The National

PORT MORESBY, Papua New Guinea (Oct. 20) –The Papua New Guinea Prime Minister's address to the Australian media this week is a reminder, if one were needed, of Sir Michael Somare’s determination to change Australian views of PNG.

Many in the Australian government have pondered long and hard over the underlying reasons that have skewed the relationship between our two nations in the past decade. There are a variety of reasons for that distancing, but not the least of those is the sheer arrogance, ignorance and apathy of the Australian media.

It was not always so.

In the years leading up to independence, and for some 12 or more years thereafter, the Australian media reflected events in PNG with some accuracy and sensitivity.

It is curious that the same media today insists that it continues to do so.

The truth today is that Papua New Guineans see less and less that is familiar in the articles, commentaries and features that appear about their country in the Australian media.

It is as if they were reading about some unknown state, one riddled with crime and peppered with corruption, a state without leadership, a nation whose parameters are determined by greed and a total disregard for civilised behaviour.

That, and worse, is the typical coverage of this nation in the Australian press.

Yes, there are exceptions.

There are journalists who take the trouble to research their material, who do not approach PNG with negative pre-conceptions, and who are prepared to report what they discover without prejudice, without subtle racism, and above all without the patronising big brother attitudes that justifiably anger PNG readers.

Australia may well be a nation that has, through good fortune and pragmatic government, maintained an enviable economic stability during the past 15 years or so.

But we deny that country and its journalists the right to judge PNG by the same standards.

We are not a developed nation.

Sixty five years ago - that is within the current lifetime of an increasing number of Australians - the majority of our people had not experienced any contact with foreigners.

Indeed, most had little knowledge of the people who lived over the mountains on the horizon, or on the islands beyond vision in our great oceans.

PNG was not even the shadow of a nation.

It was an astonishing collection of individual tribal groups, many with little in common, and most with their own distinctive languages.

From that beginning, interrupted by a war that was not of our making, today's PNG stands proudly independent.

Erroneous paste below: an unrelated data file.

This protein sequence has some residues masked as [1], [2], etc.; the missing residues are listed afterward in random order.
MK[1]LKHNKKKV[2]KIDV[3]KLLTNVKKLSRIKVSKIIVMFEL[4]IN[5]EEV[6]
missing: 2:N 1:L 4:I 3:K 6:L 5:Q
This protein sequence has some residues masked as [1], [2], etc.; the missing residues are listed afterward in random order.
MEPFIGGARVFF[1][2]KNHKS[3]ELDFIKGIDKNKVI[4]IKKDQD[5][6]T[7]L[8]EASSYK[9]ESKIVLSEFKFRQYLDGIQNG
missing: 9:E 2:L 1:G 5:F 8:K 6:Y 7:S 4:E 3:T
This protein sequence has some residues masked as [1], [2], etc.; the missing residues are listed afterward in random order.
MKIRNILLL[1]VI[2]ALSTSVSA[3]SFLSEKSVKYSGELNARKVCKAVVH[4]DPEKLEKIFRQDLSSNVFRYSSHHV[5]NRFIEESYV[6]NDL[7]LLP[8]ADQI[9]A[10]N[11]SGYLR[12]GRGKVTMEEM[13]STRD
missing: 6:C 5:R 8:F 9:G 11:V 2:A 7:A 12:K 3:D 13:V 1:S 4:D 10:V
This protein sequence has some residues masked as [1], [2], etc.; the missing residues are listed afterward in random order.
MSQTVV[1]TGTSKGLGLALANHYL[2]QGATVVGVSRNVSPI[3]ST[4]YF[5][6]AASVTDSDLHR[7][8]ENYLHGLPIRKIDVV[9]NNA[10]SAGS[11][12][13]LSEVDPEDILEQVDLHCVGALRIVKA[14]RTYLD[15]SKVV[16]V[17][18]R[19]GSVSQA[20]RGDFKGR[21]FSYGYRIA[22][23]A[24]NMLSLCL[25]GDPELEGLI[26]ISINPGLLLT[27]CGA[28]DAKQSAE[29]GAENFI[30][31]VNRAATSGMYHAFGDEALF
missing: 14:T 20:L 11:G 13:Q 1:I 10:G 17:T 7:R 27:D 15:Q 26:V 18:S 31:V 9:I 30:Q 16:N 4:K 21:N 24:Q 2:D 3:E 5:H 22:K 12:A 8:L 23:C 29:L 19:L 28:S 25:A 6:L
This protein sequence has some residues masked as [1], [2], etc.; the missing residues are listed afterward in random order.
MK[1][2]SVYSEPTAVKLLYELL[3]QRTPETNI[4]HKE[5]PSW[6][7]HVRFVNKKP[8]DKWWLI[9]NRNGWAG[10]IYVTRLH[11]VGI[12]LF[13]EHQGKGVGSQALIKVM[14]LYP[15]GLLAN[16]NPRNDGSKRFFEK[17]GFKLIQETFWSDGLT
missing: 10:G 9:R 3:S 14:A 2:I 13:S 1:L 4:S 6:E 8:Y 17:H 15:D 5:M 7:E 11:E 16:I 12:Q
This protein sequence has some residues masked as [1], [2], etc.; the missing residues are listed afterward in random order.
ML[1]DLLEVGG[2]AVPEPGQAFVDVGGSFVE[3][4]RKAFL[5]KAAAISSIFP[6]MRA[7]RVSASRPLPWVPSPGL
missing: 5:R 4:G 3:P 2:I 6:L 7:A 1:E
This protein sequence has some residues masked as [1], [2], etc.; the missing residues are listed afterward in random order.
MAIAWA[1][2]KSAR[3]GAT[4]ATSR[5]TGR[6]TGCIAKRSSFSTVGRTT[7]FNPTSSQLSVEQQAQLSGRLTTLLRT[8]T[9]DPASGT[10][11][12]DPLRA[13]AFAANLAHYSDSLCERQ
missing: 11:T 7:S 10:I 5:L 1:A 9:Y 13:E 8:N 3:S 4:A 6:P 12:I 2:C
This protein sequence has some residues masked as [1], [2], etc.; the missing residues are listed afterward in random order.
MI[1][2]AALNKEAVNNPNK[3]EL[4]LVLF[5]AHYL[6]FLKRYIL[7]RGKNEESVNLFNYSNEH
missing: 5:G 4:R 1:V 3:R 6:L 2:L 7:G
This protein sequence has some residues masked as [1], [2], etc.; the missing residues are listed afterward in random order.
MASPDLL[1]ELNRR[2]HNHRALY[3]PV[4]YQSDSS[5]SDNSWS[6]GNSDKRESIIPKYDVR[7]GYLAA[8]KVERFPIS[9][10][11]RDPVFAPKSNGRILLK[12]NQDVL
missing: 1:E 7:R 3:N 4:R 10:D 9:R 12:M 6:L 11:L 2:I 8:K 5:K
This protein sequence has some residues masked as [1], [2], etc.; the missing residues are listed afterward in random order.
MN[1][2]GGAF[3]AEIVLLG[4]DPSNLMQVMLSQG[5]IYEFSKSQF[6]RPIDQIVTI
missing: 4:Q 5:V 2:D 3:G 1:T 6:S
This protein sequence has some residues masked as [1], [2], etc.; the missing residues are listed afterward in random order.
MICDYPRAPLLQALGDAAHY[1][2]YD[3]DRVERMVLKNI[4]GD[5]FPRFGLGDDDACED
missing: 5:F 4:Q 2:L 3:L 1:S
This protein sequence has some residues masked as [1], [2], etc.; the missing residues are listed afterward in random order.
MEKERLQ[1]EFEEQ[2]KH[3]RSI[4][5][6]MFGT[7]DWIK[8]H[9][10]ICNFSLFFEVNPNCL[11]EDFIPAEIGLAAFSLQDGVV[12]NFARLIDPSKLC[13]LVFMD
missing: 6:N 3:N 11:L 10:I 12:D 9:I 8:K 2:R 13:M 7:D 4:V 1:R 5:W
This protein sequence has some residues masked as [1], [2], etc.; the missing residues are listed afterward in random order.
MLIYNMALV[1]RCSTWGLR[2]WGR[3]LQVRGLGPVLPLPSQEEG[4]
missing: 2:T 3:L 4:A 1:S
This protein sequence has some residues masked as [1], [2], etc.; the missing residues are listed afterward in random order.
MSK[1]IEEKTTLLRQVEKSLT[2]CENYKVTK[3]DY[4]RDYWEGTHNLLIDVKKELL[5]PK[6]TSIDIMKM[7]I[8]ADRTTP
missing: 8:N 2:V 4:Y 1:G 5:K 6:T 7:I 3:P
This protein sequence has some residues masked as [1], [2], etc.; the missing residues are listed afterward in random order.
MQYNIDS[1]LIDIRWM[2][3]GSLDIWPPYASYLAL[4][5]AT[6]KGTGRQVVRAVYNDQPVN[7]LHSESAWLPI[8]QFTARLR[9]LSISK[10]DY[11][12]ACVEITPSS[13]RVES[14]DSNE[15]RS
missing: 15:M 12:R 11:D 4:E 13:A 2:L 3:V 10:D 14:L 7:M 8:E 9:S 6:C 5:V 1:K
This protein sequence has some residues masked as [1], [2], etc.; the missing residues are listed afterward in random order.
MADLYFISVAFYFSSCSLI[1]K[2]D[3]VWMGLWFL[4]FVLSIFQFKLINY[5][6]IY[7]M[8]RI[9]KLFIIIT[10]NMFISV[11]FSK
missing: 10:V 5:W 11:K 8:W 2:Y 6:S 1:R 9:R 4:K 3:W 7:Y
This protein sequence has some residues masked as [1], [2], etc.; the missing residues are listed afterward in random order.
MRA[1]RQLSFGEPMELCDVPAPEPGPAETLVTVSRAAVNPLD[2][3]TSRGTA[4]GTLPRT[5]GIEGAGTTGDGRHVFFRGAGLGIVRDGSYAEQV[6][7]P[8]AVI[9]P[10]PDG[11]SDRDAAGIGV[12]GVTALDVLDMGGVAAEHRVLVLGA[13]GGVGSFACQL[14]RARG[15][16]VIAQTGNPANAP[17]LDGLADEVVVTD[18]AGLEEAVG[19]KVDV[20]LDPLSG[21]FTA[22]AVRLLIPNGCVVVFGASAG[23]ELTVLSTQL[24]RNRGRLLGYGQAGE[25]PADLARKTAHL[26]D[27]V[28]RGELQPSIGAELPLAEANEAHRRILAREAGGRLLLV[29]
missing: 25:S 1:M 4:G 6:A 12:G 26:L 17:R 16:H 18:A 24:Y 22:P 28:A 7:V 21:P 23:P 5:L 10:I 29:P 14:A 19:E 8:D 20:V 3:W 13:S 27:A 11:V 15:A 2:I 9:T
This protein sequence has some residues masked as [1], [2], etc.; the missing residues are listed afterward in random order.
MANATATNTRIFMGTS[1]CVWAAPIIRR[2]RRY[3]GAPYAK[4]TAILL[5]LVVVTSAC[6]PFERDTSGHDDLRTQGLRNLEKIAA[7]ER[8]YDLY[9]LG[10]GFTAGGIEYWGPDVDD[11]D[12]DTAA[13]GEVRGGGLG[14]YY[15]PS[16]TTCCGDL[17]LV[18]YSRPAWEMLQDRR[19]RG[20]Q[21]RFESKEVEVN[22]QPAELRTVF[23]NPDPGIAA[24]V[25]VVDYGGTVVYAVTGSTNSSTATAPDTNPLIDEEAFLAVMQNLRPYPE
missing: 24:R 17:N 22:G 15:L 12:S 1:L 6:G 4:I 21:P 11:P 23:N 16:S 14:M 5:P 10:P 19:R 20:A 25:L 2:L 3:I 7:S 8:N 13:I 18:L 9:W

That is not empty rhetoric, much as many southern writers would care to believe that it is.

At independence, the outlines of a possible united PNG were as ephemeral as the morning mist.

It is very much to the credit of a handful of far-sighted men and women that today's PNG exists at all.

Chief Somare was one of them.

In an unusual twist of history, the man most associated with the independence of this country once again leads it today.

He is older.

He is battle-scarred, and his ceaseless inter-action with the leaders and peoples of the world has given his youthful idealism a harder and more pragmatic edge.

But we believe that he heads a Government that is slowly but surely dragging PNG back into the global policitical, economic and social mainstream.

We have read very little from Australian journalists about the dismal prospects the incoming Somare Government faced half a parliamentary term ago.

Those negatives had long since been factored into the mind-set of the majority of Australian scribes.

PNG had already been written off, a hopeless failure, a blot on the pages of the developing world, a basket case, a failed state.

Even the most superficial research would have shown them just how false an image that was - but the glory days of investigative Australian journalism faded long ago.

The National expresses pride at the no-nonsense address given by our Prime Minister to the Australian press in Canberra this week.

Sir Michael has again demonstrated the dedication of a lifetime - to his people and to his country.

Perhaps the Australian media will shed their cynicism long enough to acknowledge that fact, and to begin reporting events in this country without bias.


October 21, 2005

The National:

Rate this article: 
No votes yet

Add new comment